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Ranks four and five were enharmonic tones with the purpose of reviving
ancient Greek scales employing quartertones. The final rank repeated the diatonic
scale of the first. Vincentino failed to interest his contemporaries in bringing back
the Greek enharmonic genera, but the 19-tone scale gained some support, and was
revived a generation later by Michael Praetorius in Germany.
Franco de Salinas (1513-1590), another blind organist, thoroughly
examined the growing tuning problem, and investigated, by ear obviously, all the
known or hypothesized solutions for 12-fixed-tone instruments which, it is
interesting to note, he calls artificial instruments.40 He set out the rules for
meantone which had already been formulated by Schlick and Aaron before him.
He noted that for the thirds and sixths to be made sweeter, the fifths had to be
flattened. For fretted instruments he proposed equal temperament, at least in
theory, but not by giving precise formulation. He proposed for the placing of frets
on viols that the octave must be divided into twelve parts equally proportional.
And finally, he proposed a 24-tone enharmonic matrix based on just intonation
which allowed some, but not all, pure major and minor triads.41
The theoretical battles of this era are best witnessed, however, in the great
clash between Gioseffo Zarlino, choir master at the Basilica San Marco in Venice,
and Vincenzo Galilei of Florence, a former student of Zarlino, a lute player, and
the father of the more famous Galileo Galilei. Zarlino maintained that the natural
voices of the singers demonstrate the true intervals, and that those intervals for the
diatonic major scale are represented by the Ptolemaic Sequence (1/1, 9/8, 5/4, 4/3,
3/2, 5/3, 15/8, 2/1). He reconfirms that singers did not sing Pythagorean thirds. He
pointed out that arithmetic and harmonic proportions could coexist in the same
musical schema, and he showed how the number series 1-2-3-4-5-6 created both
the major and minor tonalities. Zarlino designed keyboards of 17 and 19 tones per
octave, but also accepted temperament for keyboards and lutes, with the
understanding that such temperament compromised the consonance of intervals
and triads. He described meantone temperament, and the Euclidean geometric
construction used to calculate the mean proportional.

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Zarlino pointed out that every composition, counterpoint, or harmony is


composed principally of consonances. Nevertheless, for greater beauty and charm
dissonances are used, and that the ear not only endures them but derives great
pleasure and delight from them ...42 Here Zarlino was referring to pure harmonic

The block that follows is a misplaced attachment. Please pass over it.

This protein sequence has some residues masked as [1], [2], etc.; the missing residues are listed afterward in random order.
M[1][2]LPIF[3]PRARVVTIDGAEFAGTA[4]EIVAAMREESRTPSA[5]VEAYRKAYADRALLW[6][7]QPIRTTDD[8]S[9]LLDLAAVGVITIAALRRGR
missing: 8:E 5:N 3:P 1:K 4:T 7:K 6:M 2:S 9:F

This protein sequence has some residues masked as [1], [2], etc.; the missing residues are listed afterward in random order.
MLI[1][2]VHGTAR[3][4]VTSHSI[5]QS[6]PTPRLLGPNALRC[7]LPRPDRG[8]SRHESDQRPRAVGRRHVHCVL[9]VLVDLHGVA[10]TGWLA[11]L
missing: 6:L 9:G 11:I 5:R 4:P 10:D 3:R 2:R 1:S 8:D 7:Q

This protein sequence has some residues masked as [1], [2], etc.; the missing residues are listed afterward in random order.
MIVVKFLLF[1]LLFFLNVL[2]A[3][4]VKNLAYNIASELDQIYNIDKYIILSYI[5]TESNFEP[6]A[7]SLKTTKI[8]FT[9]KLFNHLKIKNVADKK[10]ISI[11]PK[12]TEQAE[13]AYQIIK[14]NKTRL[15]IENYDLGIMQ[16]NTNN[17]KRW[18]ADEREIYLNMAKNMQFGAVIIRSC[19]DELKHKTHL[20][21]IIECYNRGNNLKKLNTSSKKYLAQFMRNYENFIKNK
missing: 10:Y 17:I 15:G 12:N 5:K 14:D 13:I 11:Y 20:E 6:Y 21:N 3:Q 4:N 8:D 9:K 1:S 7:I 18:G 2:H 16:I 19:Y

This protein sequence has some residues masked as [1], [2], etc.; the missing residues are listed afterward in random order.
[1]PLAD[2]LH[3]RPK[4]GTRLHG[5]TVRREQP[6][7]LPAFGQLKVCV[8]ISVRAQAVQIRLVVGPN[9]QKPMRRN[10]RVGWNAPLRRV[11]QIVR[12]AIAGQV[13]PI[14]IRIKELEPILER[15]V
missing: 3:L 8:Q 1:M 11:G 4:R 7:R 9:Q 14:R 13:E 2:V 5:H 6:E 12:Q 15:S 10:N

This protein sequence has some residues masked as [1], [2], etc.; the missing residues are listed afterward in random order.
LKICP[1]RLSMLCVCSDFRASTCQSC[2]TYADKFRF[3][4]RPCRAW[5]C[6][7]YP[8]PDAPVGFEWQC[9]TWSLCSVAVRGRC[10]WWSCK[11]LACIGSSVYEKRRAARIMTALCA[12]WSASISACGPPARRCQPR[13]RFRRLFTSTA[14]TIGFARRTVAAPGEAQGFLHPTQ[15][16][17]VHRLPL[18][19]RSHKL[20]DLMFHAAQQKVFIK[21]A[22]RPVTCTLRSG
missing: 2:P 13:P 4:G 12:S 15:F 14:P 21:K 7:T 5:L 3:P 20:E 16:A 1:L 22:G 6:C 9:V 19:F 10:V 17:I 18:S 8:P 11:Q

The lute, with its fixed frets, limited the flexibility of the player,
and demanded some form of temperament.

(From Marin Mersenne's Book of Instruments, 1636).

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intervals, not tempered intervals. He was a choir master with a keen ear, and
although he investigated all the options, he clearly favored the pure harmonies that
the voices intuitively and naturally found.
Vincenzo Galilei attacked the theories of his former teacher in his 1580
Dialogo della musica antica et della moderna. He claimed that the voice does not
teach the true intervals, but rather the voice is taught correct intervals by singing
to instruments properly tuned by correct theory. Vincenzo Galileis version of
correct theory was that of Aristoxenus, a series of tempered fifths that would fit
into an octave. He maintained that art does not simply follow nature, but improves
upon nature, and he devised a system for tuning the lute that he claimed created
twelve equal semitones. To begin, he divides the string length into 18 parts, and
the first part from the nut he marks as the first fret. (This is the arithmetic
proportion, and gives an 18/17 semitone, flat of the Ptolemaic 16/15.) The length
from this first fret to the bridge he again divides into 18 equal parts and marks the
first part as the second fret. This procedure he continues until he has marked off
12 semitones of proportionally equal size (18/17). This brings me to the midpoint
of the whole string; the first and lower octave thereof I find I have divided into
twelve equal semitones and six tones, as said by Aristoxenus.43
Vincenzo must have been overwhelmed with excitement at his discovery.
Unfortunately, his math did not quite add up, and his midpoint was flat of the
true midpoint or octave of the string. His semitone is the same 18/17 semitone
used by Arabic lutists, but it is slightly flat of a truly equal semitone, and this
error is compounded over the twelve divisions. Vincenzos octave is flat by about